Become better communicators
Weller says it's time for Congress to "bring some sanity back" to its economic debates.
"This is not a bumper sticker conversation. This is not a discussion that can be solved at Tea Party or union rallies. This is a discussion that will require hard work and tough choices," he said. "What I want to see from Congress is a willingness to make tough choices."
Weller said lawmakers are stuck in a situation where "politics reigns over good policy.
"We can't get the parties together because politics supersedes policy for one party on a $30 billion bill, how are you going to do it on a $3 trillion budget," he asked.
Get the (fiscal) house in order
J.D. Foster, a senior fellow at the conservative think tank the Heritage Foundation, says Congress needs to restore confidence in the American people, and the only way to do that is by getting the fiscal house in order.
"Reassuring families and businesses and the credit markets that Washington intends to get spending down and the fiscal house in order would be an important next step to helping that confidence that today is so sorely lacking," he said.
"It's absolutely necessary for the economy to begin to go past muddling along -- which is where we are now -- to a robust recovery. What's missing is one thing and one thing alone: Confidence."
Economists on both sides of the aisle agree that health care reform is not a done deal yet.
"The problem with the health care -- there's always been two problems in the United States. One is coverage. Lots of people don't have health insurance," Bosworth said. "The bigger problem to me was health care cost too much."
Bosworth says the law passed this year deals with the coverage problem, while not adequately addressing health care costs.
Foster says he wants to see the whole thing repealed.
"There are probably some things in the overall legislation that could be kept, but it is such a morass -- you don't have the option of going through and trimming away the bad parts and keeping the good parts. You really just need to repeal the whole thing and start health care reform with some sound principles," he said.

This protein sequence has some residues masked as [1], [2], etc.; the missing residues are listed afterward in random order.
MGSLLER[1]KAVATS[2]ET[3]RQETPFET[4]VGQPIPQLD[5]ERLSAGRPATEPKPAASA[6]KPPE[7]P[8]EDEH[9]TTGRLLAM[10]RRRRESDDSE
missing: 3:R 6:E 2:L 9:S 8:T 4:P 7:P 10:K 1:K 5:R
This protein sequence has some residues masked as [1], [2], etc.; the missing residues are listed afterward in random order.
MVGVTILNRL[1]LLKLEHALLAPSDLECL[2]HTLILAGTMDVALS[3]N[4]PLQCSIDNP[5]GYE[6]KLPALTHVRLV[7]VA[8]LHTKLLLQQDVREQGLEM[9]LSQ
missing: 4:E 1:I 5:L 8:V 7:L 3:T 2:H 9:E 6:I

... Such as your unemployed constituents, and focus on jobs.
"Top priority still should be job creation. The biggest problem is when people are out of work," Bosworth said.
But what to do about it? "That I think is a lot of the problem," he said.
"Monetary policy can't do much anymore. If we want to try to stimulate the economy, the only way left to do it is some sort of fiscal stimulus, and that has zero political support."
Play by the rules
Foster says there is a real "bipartisan rage" bubbling in Congress against China's trade policy.
"China's policy is indefensible, but we have to be very careful how we respond," he said.
The House on Wednesday passed legislation which authorizes the Commerce Department to impose duties on imports from countries with undervalued currencies. The Senate, however, is not expected to take up the issue until later this year.
China has pushed back against pressure on its currency policies and trade balance, calling criticism "baseless."
Foster says in his opinion, Treasury Secretary Timothy Geithner needs to tread carefully and not throw flames on the fire in Congress as tensions rise.
"The simple solution is -- and it is a simple one -- go back to the old rule book. The treasury secretary's job is to keep the Congress from starting trade wars," Foster said.
Get out of debt
OK, so one can dream.
CNNMoney's Jeanne Sahadi and Charles Riley contributed to this report.